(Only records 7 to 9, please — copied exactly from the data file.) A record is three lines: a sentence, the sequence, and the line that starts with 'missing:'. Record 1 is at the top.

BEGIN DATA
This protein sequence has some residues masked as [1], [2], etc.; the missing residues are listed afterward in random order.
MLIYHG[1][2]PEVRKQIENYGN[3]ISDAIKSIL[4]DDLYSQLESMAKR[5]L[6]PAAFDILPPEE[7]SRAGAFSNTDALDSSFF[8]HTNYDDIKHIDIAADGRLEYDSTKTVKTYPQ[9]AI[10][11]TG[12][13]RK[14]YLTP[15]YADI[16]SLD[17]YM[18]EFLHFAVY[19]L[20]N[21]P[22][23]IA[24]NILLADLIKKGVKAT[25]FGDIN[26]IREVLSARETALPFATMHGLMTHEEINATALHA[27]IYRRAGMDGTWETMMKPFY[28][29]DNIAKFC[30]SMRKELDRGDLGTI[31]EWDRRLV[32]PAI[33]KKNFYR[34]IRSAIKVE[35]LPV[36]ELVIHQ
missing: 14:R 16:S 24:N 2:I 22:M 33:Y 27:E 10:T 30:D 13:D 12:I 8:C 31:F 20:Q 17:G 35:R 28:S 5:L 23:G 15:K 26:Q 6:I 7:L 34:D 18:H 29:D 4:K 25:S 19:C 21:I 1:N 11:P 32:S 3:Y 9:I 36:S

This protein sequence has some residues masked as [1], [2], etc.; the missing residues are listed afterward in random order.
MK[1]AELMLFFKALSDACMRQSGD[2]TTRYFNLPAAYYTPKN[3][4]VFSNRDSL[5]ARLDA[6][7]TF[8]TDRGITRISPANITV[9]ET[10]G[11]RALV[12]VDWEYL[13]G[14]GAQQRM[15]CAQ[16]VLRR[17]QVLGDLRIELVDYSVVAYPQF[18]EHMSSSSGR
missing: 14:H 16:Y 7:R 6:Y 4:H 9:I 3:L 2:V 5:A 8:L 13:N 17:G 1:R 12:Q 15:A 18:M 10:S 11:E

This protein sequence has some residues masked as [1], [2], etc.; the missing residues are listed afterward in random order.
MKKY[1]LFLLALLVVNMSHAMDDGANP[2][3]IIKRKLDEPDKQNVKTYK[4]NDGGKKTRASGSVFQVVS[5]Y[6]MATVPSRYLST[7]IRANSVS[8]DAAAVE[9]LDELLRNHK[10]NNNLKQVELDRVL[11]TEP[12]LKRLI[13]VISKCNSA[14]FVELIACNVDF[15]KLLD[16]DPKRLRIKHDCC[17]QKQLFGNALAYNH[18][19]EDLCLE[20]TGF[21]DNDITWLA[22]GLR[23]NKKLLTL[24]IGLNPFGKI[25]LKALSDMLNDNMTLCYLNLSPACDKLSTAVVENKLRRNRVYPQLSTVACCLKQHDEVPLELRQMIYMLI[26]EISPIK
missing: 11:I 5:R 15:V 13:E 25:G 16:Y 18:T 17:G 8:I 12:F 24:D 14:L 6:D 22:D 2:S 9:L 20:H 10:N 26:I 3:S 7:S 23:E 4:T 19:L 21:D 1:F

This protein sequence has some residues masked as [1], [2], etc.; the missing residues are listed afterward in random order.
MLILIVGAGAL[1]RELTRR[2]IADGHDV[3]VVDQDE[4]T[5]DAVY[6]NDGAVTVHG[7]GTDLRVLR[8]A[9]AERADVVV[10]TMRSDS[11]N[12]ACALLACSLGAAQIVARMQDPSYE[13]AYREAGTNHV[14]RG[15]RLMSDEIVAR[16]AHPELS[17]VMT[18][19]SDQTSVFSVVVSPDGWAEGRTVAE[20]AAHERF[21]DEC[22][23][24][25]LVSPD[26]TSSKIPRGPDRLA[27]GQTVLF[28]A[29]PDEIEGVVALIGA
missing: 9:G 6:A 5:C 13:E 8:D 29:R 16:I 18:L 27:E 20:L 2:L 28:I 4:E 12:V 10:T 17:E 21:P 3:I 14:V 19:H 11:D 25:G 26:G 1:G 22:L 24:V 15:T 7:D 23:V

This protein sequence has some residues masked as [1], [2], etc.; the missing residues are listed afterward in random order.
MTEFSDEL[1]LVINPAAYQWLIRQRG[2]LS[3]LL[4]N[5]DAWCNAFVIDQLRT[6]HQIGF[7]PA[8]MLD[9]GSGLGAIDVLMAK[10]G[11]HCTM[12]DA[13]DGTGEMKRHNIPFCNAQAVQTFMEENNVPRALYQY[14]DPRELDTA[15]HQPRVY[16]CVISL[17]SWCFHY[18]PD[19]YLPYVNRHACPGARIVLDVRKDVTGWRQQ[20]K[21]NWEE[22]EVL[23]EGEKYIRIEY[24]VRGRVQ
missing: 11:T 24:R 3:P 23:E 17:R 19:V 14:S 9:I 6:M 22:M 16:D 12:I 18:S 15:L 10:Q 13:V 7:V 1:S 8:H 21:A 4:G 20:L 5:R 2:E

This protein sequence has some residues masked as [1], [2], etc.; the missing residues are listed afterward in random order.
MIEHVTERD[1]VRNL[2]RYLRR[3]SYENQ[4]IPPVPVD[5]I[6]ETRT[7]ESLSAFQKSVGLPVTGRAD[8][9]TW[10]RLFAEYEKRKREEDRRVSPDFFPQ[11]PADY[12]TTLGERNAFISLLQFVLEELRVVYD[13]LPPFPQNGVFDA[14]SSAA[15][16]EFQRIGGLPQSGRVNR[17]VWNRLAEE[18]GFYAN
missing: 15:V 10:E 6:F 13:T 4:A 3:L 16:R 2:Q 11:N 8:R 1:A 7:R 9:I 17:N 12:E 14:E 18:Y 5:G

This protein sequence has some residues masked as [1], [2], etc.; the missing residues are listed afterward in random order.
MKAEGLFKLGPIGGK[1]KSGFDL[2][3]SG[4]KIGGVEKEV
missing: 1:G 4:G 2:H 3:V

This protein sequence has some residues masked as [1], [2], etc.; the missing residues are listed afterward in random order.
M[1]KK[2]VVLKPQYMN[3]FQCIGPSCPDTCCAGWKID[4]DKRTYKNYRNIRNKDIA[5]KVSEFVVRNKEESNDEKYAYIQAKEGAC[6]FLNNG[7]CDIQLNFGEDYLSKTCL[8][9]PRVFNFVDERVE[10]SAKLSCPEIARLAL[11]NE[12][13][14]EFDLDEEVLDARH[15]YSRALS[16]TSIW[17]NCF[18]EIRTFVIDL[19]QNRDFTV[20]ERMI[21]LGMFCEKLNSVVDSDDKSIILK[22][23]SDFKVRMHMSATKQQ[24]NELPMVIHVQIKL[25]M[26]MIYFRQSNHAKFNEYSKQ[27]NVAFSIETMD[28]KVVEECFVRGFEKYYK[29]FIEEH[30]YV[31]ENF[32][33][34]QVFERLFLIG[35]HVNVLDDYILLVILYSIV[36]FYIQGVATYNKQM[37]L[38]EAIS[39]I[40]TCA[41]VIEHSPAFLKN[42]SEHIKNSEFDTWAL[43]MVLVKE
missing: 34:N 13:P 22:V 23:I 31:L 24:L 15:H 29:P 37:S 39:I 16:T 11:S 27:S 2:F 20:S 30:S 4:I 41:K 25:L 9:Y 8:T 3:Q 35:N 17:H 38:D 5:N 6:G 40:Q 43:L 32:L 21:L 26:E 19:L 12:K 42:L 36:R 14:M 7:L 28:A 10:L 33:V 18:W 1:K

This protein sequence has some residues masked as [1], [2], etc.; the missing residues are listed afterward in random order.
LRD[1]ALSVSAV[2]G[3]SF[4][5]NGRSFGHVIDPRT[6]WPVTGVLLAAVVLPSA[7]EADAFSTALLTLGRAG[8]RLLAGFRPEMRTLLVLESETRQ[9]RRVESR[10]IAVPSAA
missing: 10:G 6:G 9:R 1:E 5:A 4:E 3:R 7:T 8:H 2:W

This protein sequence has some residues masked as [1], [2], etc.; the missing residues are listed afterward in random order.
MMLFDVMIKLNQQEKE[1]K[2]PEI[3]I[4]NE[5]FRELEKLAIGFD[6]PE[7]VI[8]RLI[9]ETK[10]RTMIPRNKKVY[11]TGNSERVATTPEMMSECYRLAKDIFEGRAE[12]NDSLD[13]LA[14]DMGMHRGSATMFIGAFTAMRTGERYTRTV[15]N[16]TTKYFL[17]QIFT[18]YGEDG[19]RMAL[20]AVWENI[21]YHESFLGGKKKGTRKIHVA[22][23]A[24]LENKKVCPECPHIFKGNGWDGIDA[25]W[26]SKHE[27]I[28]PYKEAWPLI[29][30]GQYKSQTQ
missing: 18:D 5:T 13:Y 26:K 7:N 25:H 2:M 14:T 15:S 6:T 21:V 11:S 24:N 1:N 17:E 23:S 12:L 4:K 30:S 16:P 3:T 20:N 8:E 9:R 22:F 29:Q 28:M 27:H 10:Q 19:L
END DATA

This protein sequence has some residues masked as [1], [2], etc.; the missing residues are listed afterward in random order.
MKAEGLFKLGPIGGK[1]KSGFDL[2][3]SG[4]KIGGVEKEV
missing: 1:G 4:G 2:H 3:V

This protein sequence has some residues masked as [1], [2], etc.; the missing residues are listed afterward in random order.
M[1]KK[2]VVLKPQYMN[3]FQCIGPSCPDTCCAGWKID[4]DKRTYKNYRNIRNKDIA[5]KVSEFVVRNKEESNDEKYAYIQAKEGAC[6]FLNNG[7]CDIQLNFGEDYLSKTCL[8][9]PRVFNFVDERVE[10]SAKLSCPEIARLAL[11]NE[12][13][14]EFDLDEEVLDARH[15]YSRALS[16]TSIW[17]NCF[18]EIRTFVIDL[19]QNRDFTV[20]ERMI[21]LGMFCEKLNSVVDSDDKSIILK[22][23]SDFKVRMHMSATKQQ[24]NELPMVIHVQIKL[25]M[26]MIYFRQSNHAKFNEYSKQ[27]NVAFSIETMD[28]KVVEECFVRGFEKYYK[29]FIEEH[30]YV[31]ENF[32][33][34]QVFERLFLIG[35]HVNVLDDYILLVILYSIV[36]FYIQGVATYNKQM[37]L[38]EAIS[39]I[40]TCA[41]VIEHSPAFLKN[42]SEHIKNSEFDTWAL[43]MVLVKE
missing: 34:N 13:P 22:V 23:I 31:L 24:L 15:H 29:P 37:S 39:I 16:T 11:S 27:S 2:F 20:S 30:S 4:I 41:K 25:L 9:Y 8:T 3:Q 35:N 17:H 38:D 5:N 6:G 40:Q 43:L 32:L 21:L 26:E 19:L 12:K 42:L 36:R 14:M 7:L 28:A 10:L 33:V 18:W 1:K

This protein sequence has some residues masked as [1], [2], etc.; the missing residues are listed afterward in random order.
LRD[1]ALSVSAV[2]G[3]SF[4][5]NGRSFGHVIDPRT[6]WPVTGVLLAAVVLPSA[7]EADAFSTALLTLGRAG[8]RLLAGFRPEMRTLLVLESETRQ[9]RRVESR[10]IAVPSAA
missing: 10:G 6:G 9:R 1:E 5:A 4:E 3:R 7:T 8:H 2:W